Blossoms 2009_08_04_Band_RAW_010It’s the time of year when Christmas concerts abound and, let’s face it, some are better than others. Perfection is rare, but Milverton Concert Society’s presentation of the ‘Blossom Street’ choir’s ‘Sing Holy Babe’ last Friday came very, very close. ‘Blossom Street’ originated at York University where many of the members were music students (Blossom Street is in York) and moved to London in 2007.

The twelve singers, three in each part and directed by their founder Hilary Campbell, wowed their audience with a candle-lit Christmas evening to remember. The unaccompanied programme was wide ranging – songs from the 16th to the 21st century, from Mexico to Russia were all presented with sheer professionalism and beauty of sound.

Each singer’s voice was obviously of solo quality, yet the blend and ensemble were perfect, the balance across the whole range from deepest bass to top soprano just right. It takes a great deal of hard work to achieve this quality, and it was obvious from the outset that Hilary Campbell is in complete control of every aspect. Her conducting was brilliant, both hands communicating tempo and phrasing, dynamics and interpretation in a wonderful way. And yet her singers weren’t robots, following a computer program – they sounded relaxed, happy and flexible and were visibly enjoying every note they sang.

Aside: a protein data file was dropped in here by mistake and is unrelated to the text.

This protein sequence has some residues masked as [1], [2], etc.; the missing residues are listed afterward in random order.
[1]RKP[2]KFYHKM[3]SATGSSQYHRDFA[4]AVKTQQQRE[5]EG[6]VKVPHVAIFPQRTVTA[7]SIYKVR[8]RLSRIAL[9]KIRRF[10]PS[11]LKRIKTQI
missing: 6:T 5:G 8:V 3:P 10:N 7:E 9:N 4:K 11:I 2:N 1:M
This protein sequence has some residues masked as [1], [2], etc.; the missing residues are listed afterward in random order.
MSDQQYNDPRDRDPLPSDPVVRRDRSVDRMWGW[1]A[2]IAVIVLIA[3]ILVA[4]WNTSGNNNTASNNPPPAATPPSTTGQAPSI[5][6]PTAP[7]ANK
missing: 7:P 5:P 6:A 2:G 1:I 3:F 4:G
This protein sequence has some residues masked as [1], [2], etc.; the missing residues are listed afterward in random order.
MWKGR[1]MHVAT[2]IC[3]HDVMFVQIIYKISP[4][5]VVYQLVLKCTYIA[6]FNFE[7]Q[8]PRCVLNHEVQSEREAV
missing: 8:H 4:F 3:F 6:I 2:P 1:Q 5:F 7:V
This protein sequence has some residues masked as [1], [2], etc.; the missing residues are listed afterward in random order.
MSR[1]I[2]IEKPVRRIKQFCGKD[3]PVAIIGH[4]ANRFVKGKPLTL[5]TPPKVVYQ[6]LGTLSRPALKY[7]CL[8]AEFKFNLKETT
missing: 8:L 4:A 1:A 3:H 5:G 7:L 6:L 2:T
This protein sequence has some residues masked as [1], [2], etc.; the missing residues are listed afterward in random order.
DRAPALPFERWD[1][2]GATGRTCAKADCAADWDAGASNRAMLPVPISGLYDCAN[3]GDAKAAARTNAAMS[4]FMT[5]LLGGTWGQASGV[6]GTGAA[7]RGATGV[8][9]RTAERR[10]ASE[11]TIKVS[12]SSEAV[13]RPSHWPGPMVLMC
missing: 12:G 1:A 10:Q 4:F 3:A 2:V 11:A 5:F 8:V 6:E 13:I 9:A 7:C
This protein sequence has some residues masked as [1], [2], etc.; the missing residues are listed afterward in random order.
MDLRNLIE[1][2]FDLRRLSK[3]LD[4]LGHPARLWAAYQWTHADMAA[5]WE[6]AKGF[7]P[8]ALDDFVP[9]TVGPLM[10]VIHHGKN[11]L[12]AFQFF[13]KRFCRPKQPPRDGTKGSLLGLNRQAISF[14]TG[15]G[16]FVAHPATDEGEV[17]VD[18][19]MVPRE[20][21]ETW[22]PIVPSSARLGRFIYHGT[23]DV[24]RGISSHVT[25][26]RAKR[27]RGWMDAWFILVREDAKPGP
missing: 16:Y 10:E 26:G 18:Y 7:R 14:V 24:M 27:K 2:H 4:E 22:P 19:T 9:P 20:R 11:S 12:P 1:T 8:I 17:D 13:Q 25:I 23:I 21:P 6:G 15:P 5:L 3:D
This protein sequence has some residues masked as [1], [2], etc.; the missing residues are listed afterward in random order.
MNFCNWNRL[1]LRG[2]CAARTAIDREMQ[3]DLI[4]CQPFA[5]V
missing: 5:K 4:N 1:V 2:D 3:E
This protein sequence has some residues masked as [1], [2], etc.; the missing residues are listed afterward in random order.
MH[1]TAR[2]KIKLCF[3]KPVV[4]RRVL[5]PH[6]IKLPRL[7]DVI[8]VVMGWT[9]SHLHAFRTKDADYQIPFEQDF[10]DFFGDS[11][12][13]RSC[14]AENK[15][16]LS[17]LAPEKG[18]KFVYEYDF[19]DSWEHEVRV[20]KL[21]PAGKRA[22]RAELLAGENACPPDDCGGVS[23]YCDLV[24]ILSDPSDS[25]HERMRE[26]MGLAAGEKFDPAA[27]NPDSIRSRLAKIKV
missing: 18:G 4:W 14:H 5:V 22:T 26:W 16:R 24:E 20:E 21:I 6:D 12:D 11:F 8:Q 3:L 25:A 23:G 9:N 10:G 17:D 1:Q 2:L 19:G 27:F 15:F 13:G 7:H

In an evening full of musical highlights, a few gems shone even more brilliantly. ‘Silent Night’ opened the second half, the singers scattered to all points of the church. The ensemble was still perfect; we all felt we were inside the sound, and no ‘surround sound’ technology could have matched the beauty of what we heard. Rachmaninov’s famous ‘Bogoroditse Devo’ from the Vespers was gorgeously done, the basses’ sound being truly Russian. Of the modern Christmas songs it was a pleasure to hear a selection of Peter Gritton’s arrangements. These are both beautiful and fiendish, but ‘Blossom Street’ made light of the harmonic pitfalls.

A big feature of the evening was a strong emphasis on English composers, and we heard lovely contributions from Finzi and Warlock, Campkin and Pott, and arrangements by Willcocks. Everything about this evening was a delight – the mulled wine and mince pies really hit the spot, the audience were made to feel welcome by the Society members and the whole ambience was complemented by the glorious music. Again, a triumph for Milverton Concert Society – keep it up, we love it!

Review by Harold Mead